Restart service on no linux logs output

Sometimes I have apps that suddenly stop working, however they don’t have PID output or I can’t start them via systemd or upstart due to convoluted requirements. Other times the app is on but it stops processing incoming queues due to various reasons. I need to make sure i have a mechanism in place to Restart service as needed. I’m going to describe how you can check for Linux logs output and if there is no log for X seconds then we restart the app! we check the log every X seconds and if in the past X seconds there is no movement we perform X function. Restart service script #!/bin/bash # simple script to check logs, if no entries have been made in 45 seconds restart set -x PATH=$PATH:/usr/sbin TS=$(date +%s) timer1=$(expr $TS – $(date +%s -r /path/to/some/file.log)) # make sure to set the log path here if [ “$timer1” -gt 45 ] then echo $timer1 echo “restarting service due to no activity for 45 seconds” sudo service mycoolservice restart # you can change this for something else such as sending email or even rebooting the machine. fi

Ubuntu & Bash tutorial & basic utilities

An introduction to the CLI (Command Line Interface) and Bash on Ubuntu Linux aka a bash tutorial The default shell that is installed on Ubuntu Linux is bash. Alternatives exist, but they’re beyond the scope of this tutorial (check our post here for more info on how to isntall a better alternative to bash called Zshell or zsh). Bash is available on almost all Linux distributions, so this tutorial will work on most Linux distributions as well. What is a shell? Simply put, the shell is a program that takes your commands from the keyboard and gives them to the operating system to perform. In the old days, it was the only user interface available on a Unix computer. Nowadays, we have graphical user interfaces (GUIs) in addition to command line interfaces (CLIs) such as the shell. Bash is the most popular shell application for Linux, and is the default on Ubuntu and hundreds of other Linux distributions, Mac OS X, and soon Windows 10. The basics are: You type one or more command(s), hit enter, and it runs the command(s). Use the up/down arrows to go through your bash history. Ctrl+P also works Use Ctrl+R to search the history of commands used previously. Hitting tab will autocomplete commands. Instead of typing cd ~/myfolder1/ you can just type cd ~/my<tab> and it’ll either autocomplete fully or if there are still more folders (like my234 and myfolder1), it’ll show you your options. You can enter multiple commands by separating them with “;” or “&&”. ; allows commands […]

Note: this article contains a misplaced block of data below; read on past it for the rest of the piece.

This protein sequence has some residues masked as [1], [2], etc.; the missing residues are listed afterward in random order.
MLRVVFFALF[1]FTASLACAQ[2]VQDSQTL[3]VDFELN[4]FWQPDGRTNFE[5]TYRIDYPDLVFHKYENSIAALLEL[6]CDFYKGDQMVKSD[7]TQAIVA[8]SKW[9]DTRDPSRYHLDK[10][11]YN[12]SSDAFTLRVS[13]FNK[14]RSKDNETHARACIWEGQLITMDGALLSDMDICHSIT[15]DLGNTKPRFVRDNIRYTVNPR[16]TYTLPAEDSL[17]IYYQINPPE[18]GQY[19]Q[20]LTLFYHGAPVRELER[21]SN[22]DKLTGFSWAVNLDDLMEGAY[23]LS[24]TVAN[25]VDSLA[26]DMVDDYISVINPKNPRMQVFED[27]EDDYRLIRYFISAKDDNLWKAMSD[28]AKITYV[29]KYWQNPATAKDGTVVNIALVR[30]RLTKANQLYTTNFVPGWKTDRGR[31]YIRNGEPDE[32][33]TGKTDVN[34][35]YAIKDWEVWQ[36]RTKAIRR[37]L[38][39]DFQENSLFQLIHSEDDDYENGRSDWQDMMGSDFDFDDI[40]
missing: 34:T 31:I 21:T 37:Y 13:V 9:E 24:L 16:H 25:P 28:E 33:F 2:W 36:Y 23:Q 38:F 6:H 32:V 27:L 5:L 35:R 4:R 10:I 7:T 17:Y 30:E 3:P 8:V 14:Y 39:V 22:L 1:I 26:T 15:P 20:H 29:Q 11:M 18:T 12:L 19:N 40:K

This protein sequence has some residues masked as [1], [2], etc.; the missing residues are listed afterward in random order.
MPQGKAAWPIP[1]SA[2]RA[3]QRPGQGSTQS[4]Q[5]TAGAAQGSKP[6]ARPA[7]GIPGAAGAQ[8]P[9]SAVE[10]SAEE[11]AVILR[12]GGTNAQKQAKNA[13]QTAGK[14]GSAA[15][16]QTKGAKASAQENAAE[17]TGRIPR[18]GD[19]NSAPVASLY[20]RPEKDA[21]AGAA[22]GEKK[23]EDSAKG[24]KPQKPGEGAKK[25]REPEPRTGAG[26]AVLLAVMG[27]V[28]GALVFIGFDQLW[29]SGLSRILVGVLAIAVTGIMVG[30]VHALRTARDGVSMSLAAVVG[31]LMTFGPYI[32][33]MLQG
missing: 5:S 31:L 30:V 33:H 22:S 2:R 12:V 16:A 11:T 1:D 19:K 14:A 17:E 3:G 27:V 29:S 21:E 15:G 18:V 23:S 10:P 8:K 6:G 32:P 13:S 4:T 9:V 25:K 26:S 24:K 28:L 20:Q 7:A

Why you should switch to ZShell ( zsh )

Why use ZShell It has some amazing features, but right out of the gate in no particular order: Context based tab completion that puts most others out there to shame. Shared history among tabs. Dynamic Load modules Spelling correction that out performs most others out there. Globbing that works on magic. I am positive of this. Themes that work wonders, there are tons of them out there and they fit everyone’s needs or just write your own! Global aliases I’m going to be an elitist and say bash is for the cavemen 😐 any machine you have a personal user account on: install zsh. life just became pretty… and pretty awesome. why zsh? well its powerful and configurable…. its awesome! and you can change a LOT about it and extend it via plugins. sudo apt-get install zsh curl git-core ruby wget –no-check-certificate https://github.com/robbyrussell/oh-my-zsh/raw/master/tools/install.sh -O – | sh this should switch you to zsh and install an awesome script for zsh. if not then do the next two steps. They can be repeated at will. Note where your zsh is, most likely /bin/zsh. which zsh chsh After that comes customization time! yay… etc. (pick a theme, I prefer dallas so) edit ~/.zshrc ZSH_THEME=”dallas” Heres my plugins, you can remove the ones you dont need plugins=(git ant cpanm debian github mercurial node npm svn) Install rvm : user$ bash -s stable < <(curl -s https://raw.github.com/wayneeseguin/rvm/master/binscripts/rvm-installer ) add the following to your ~/.zshrc [[ -s $HOME/.rvm/scripts/rvm ]] && source $HOME/.rvm/scripts/rvm more to come later.[/et_pb_text][/et_pb_column][/et_pb_row][/et_pb_section]